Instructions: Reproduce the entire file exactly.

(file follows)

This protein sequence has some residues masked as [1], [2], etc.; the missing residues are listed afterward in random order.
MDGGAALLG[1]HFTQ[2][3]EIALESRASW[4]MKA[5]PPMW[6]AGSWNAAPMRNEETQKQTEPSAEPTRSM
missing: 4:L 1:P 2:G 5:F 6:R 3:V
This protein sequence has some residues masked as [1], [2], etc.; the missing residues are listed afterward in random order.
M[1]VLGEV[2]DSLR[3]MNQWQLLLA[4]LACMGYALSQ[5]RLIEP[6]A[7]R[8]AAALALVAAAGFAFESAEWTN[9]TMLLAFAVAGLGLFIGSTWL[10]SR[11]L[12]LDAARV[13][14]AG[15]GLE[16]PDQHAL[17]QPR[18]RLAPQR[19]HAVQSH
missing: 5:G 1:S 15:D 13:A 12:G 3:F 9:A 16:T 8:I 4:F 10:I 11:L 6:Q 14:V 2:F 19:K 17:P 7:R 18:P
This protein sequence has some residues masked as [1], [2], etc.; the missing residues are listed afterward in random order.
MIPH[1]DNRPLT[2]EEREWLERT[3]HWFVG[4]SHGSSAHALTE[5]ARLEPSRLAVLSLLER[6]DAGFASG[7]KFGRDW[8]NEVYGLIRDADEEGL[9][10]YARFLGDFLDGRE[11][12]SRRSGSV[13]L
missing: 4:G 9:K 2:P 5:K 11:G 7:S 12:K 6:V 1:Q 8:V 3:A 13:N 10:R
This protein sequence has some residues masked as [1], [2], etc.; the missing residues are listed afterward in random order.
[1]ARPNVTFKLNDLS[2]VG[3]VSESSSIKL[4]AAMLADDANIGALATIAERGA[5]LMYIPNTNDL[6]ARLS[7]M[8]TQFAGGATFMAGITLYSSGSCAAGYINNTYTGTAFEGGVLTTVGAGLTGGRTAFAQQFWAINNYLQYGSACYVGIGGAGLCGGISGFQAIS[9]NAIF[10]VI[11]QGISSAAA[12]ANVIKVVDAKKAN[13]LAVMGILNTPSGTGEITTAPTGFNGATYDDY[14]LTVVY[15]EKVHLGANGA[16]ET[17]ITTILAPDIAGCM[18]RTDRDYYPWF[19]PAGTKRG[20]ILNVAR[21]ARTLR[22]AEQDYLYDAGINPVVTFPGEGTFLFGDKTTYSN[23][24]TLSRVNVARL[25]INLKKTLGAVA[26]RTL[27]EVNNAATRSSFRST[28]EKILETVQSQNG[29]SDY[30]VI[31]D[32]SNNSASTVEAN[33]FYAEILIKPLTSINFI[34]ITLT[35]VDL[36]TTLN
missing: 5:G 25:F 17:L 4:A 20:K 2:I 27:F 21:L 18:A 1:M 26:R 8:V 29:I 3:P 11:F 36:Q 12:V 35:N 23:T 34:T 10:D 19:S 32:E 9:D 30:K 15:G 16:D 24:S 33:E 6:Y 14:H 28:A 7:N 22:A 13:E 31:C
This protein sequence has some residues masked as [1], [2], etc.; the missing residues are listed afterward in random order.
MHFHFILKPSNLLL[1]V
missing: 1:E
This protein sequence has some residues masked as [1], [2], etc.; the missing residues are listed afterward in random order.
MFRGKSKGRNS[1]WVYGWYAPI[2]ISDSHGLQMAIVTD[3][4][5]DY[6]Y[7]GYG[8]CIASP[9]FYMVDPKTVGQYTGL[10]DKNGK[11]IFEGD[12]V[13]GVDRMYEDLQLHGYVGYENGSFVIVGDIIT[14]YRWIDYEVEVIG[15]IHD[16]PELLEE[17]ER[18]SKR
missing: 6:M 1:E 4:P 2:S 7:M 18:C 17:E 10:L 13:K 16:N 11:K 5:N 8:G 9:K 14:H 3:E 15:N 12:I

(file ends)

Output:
This protein sequence has some residues masked as [1], [2], etc.; the missing residues are listed afterward in random order.
MDGGAALLG[1]HFTQ[2][3]EIALESRASW[4]MKA[5]PPMW[6]AGSWNAAPMRNEETQKQTEPSAEPTRSM
missing: 4:L 1:P 2:G 5:F 6:R 3:V
This protein sequence has some residues masked as [1], [2], etc.; the missing residues are listed afterward in random order.
M[1]VLGEV[2]DSLR[3]MNQWQLLLA[4]LACMGYALSQ[5]RLIEP[6]A[7]R[8]AAALALVAAAGFAFESAEWTN[9]TMLLAFAVAGLGLFIGSTWL[10]SR[11]L[12]LDAARV[13][14]AG[15]GLE[16]PDQHAL[17]QPR[18]RLAPQR[19]HAVQSH
missing: 5:G 1:S 15:D 13:A 12:G 3:F 9:A 16:T 8:I 4:F 10:I 11:L 6:Q 14:V 2:F 19:K 17:P 7:R 18:P
This protein sequence has some residues masked as [1], [2], etc.; the missing residues are listed afterward in random order.
MIPH[1]DNRPLT[2]EEREWLERT[3]HWFVG[4]SHGSSAHALTE[5]ARLEPSRLAVLSLLER[6]DAGFASG[7]KFGRDW[8]NEVYGLIRDADEEGL[9][10]YARFLGDFLDGRE[11][12]SRRSGSV[13]L
missing: 4:G 9:K 2:P 5:K 11:G 7:S 12:K 6:V 1:Q 8:V 3:A 13:N 10:R
This protein sequence has some residues masked as [1], [2], etc.; the missing residues are listed afterward in random order.
[1]ARPNVTFKLNDLS[2]VG[3]VSESSSIKL[4]AAMLADDANIGALATIAERGA[5]LMYIPNTNDL[6]ARLS[7]M[8]TQFAGGATFMAGITLYSSGSCAAGYINNTYTGTAFEGGVLTTVGAGLTGGRTAFAQQFWAINNYLQYGSACYVGIGGAGLCGGISGFQAIS[9]NAIF[10]VI[11]QGISSAAA[12]ANVIKVVDAKKAN[13]LAVMGILNTPSGTGEITTAPTGFNGATYDDY[14]LTVVY[15]EKVHLGANGA[16]ET[17]ITTILAPDIAGCM[18]RTDRDYYPWF[19]PAGTKRG[20]ILNVAR[21]ARTLR[22]AEQDYLYDAGINPVVTFPGEGTFLFGDKTTYSN[23][24]TLSRVNVARL[25]INLKKTLGAVA[26]RTL[27]EVNNAATRSSFRST[28]EKILETVQSQNG[29]SDY[30]VI[31]D[32]SNNSASTVEAN[33]FYAEILIKPLTSINFI[34]ITLT[35]VDL[36]TTLN
missing: 5:G 25:F 17:L 4:A 20:K 2:I 27:F 21:L 18:A 1:M 26:R 8:V 29:I 3:P 11:F 36:Q 12:V 35:N 23:T 34:T 10:D 19:S 32:E 9:D 30:K 15:G 16:D 24:S 33:E 6:Y 14:H 28:A 7:N 22:A 13:E 31:C
This protein sequence has some residues masked as [1], [2], etc.; the missing residues are listed afterward in random order.
MHFHFILKPSNLLL[1]V
missing: 1:E
This protein sequence has some residues masked as [1], [2], etc.; the missing residues are listed afterward in random order.
MFRGKSKGRNS[1]WVYGWYAPI[2]ISDSHGLQMAIVTD[3][4][5]DY[6]Y[7]GYG[8]CIASP[9]FYMVDPKTVGQYTGL[10]DKNGK[11]IFEGD[12]V[13]GVDRMYEDLQLHGYVGYENGSFVIVGDIIT[14]YRWIDYEVEVIG[15]IHD[16]PELLEE[17]ER[18]SKR
missing: 6:M 1:E 4:P 2:S 7:M 18:C 17:E 10:L 13:K 16:N 11:K 5:N 8:G 9:K 14:H 3:E 15:N 12:I